Big Waffle® Blocks
Large plastic blocks that connect securely to each other to build large structures for indoors and outdoors.
- Motor planning skills are used to figure out how to hold and place each block and connect it to another block.
- Gross motor skills are strengthened as children move their bodies to build structures.
- The large size of the blocks encourages reaching and stretching of the arms and legs.
- Line the blocks up in a row and then count how many steps or jumps it takes to get to the end.
- Play a target toss game by laying individual blocks in a row on the ground. Children can then use their own beanbags or stuffed animals to toss them onto each block. Use the blocks that have one large opening to help give children a target to aim for. Children who use wheelchairs—as long as a caregiver or playmate can retrieve the beanbags for continued play—can do this activity.
- Use the blocks to create a goal. Then, use your own ball to practice aiming and kicking the ball into the goal. This works on foot-eye coordination.
- Make a wide play structure to allow a child who uses braces to walk through.
- Sit or kneel on the floor and physically assist the child.
- Counting and beginning math skills can be targeted as children build and count the number of prongs on each side of the blocks, the square openings, the number of blocks, etc.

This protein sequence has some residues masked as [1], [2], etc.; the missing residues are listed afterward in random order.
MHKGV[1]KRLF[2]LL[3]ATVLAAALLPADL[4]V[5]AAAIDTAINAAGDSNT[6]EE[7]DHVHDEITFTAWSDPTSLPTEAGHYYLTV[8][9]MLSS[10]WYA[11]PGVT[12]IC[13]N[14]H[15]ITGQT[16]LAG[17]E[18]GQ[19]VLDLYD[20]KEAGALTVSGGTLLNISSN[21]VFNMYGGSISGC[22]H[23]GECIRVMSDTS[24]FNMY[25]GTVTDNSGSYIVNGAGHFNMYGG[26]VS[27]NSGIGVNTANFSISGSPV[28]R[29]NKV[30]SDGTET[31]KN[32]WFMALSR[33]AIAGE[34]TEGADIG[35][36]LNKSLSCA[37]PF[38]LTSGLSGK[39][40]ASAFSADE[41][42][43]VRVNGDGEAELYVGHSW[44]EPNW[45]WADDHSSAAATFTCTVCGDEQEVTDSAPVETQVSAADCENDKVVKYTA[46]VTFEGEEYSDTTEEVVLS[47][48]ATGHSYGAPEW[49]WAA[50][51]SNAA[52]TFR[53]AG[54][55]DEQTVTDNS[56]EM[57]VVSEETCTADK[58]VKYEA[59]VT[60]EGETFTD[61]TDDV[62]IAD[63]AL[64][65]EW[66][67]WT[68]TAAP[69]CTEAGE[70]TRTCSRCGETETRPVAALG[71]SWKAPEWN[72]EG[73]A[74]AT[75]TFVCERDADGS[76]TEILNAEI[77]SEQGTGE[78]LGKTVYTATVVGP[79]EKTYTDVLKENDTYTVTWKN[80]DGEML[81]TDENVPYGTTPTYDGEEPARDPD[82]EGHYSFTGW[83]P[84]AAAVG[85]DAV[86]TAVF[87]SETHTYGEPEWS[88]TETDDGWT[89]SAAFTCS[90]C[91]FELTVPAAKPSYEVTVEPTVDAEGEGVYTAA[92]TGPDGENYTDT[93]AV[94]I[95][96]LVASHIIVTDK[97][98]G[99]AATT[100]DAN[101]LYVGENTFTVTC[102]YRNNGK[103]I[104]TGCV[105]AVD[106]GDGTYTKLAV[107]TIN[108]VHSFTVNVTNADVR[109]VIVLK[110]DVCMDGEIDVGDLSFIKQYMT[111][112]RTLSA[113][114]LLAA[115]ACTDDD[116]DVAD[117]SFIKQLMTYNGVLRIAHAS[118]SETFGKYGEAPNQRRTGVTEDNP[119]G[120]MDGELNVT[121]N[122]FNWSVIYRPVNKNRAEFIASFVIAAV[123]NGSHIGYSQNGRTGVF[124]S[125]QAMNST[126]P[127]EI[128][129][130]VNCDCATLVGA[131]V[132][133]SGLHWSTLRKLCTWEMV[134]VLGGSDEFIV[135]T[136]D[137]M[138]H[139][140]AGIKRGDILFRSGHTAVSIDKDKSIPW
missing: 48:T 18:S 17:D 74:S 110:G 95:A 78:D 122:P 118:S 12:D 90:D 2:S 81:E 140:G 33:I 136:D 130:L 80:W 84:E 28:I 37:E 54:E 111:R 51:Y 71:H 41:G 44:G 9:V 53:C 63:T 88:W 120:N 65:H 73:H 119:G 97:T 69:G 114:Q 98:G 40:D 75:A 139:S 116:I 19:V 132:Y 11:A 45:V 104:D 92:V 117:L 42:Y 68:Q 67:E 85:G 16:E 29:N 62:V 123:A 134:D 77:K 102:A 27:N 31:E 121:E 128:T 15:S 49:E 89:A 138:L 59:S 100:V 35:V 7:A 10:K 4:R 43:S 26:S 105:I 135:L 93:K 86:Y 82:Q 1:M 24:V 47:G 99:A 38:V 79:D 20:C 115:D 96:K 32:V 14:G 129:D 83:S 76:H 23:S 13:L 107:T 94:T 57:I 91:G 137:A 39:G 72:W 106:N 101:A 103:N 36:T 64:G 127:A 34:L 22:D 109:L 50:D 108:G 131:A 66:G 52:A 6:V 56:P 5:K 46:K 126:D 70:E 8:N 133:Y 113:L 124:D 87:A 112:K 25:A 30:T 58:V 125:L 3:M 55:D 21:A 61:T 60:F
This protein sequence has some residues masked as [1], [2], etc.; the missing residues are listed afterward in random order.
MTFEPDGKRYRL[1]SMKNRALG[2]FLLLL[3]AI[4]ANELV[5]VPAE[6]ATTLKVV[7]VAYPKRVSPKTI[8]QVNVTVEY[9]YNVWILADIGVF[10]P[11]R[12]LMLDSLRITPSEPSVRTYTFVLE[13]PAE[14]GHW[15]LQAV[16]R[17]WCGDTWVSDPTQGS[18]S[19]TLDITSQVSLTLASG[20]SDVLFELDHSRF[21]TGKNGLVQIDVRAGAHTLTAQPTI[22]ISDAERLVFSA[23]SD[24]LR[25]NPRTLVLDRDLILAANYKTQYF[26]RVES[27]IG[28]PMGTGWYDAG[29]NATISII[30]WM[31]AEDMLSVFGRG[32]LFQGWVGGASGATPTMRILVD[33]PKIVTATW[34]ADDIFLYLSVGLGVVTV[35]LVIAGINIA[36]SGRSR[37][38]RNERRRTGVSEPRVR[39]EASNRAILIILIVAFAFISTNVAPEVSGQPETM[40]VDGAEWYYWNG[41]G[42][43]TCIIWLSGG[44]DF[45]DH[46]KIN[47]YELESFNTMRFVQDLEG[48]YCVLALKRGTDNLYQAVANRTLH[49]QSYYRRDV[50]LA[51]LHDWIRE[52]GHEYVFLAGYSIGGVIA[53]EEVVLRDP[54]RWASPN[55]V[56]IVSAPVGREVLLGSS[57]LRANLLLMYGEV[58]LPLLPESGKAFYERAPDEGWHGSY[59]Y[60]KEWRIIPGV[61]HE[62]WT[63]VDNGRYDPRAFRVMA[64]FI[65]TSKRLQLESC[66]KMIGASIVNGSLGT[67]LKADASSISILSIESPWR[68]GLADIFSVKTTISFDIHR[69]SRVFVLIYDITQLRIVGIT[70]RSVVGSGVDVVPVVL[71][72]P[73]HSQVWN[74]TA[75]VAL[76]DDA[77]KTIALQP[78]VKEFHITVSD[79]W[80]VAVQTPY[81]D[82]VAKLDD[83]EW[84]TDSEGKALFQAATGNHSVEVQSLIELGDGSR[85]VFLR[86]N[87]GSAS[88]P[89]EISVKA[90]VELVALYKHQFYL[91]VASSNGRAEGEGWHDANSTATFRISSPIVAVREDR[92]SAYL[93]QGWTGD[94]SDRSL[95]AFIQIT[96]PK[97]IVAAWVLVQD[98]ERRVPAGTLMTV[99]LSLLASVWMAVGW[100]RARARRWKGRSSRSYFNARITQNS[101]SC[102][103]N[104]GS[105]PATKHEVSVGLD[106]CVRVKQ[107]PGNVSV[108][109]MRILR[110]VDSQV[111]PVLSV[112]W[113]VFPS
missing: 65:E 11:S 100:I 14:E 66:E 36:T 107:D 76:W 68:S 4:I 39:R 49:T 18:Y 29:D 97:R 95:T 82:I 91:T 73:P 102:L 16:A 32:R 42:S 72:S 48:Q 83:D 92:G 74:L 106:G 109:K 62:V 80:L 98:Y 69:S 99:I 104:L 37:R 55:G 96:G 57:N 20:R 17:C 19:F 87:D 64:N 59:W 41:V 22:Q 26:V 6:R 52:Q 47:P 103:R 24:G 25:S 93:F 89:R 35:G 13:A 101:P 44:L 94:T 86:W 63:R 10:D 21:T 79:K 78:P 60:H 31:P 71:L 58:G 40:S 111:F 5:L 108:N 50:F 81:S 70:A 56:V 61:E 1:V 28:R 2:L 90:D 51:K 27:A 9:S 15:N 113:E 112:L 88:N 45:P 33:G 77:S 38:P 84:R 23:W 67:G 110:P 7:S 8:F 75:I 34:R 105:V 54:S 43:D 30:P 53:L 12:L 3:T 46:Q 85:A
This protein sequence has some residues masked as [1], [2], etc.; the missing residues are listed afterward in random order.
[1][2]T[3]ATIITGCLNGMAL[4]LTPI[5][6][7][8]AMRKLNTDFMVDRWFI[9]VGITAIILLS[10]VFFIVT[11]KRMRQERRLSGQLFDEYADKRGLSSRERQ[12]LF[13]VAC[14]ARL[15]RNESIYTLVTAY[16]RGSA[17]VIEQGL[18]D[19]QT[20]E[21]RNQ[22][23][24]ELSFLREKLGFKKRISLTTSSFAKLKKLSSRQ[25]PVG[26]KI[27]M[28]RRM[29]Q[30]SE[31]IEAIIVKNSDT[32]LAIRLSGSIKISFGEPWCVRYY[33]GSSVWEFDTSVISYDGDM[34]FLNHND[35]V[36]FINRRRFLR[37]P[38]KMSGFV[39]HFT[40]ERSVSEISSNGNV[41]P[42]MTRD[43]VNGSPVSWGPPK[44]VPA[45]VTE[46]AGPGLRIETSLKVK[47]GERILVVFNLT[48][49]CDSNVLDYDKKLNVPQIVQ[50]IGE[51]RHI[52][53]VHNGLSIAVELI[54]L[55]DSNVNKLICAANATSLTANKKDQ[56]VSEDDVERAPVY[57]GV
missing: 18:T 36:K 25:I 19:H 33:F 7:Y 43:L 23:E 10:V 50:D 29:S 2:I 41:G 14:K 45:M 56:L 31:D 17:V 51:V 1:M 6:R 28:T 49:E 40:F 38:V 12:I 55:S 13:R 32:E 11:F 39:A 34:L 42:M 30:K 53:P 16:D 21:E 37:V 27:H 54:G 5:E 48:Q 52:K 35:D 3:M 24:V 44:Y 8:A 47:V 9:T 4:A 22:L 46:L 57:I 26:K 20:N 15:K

- Memory and recall skills are aided by the repetition of connecting the blocks together. Children must remember and recall what sides connect together to build a solid structure.
- Children use problem-solving skills as they connect the pieces.
- Children can sequence colors like red, blue, red, blue. This assists in the development of logic and prediction, pre-math skills.
- Create square blocks and then place them in a row. Have children take turns throwing a ball or stuffed animal into each square block.
- Have the children sort and group all the colors. Then they can build structures using only one color for each structure.
- Take several photographs of simple structures for children to use as a visual example to follow and build.
- The blocks can be used to create a large, separate area that a child can go in to calm himself if he becomes overstimulated in his environment.
- Receptive and expressive language skills are practiced as children work together to build and play with the blocks.
- The blocks can encourage the development of pretend play skills. This helps children think creatively and learn how to solve problems.
- Parallel and cooperative play, as well as social interaction, can all be a part of play with these blocks.
- Build a drive-through window and engage in imaginative conversations such as placing food orders at a restaurant.
- Build a structure to use as a puppet theater and have the child put on a puppet show.
- Pretend play encourages language in children. Reinforce communication by talking about everything you and the child are doing.
Developmental Processes Promoted
- Visual Processing
- Sorting & Classification
- Action Concepts
- Hand & Finger Grasp
- Eye-Hand Coordination
- Spatial Relationships
- Reaching/Arm Extension
- Social Interaction
- Coordinated Movement
- Imagination/Pretend Play
- Problem Solving
- Physical Range of Motion
- Gross Motor
- Motor Planning
- Counting/Beginning Math
- Color Recognition & Identification
- Peer Interaction
- Cooperative Play
- Approximate Price:
- Age Range:
- Levels of Play:
- One Level
- Surface Wipe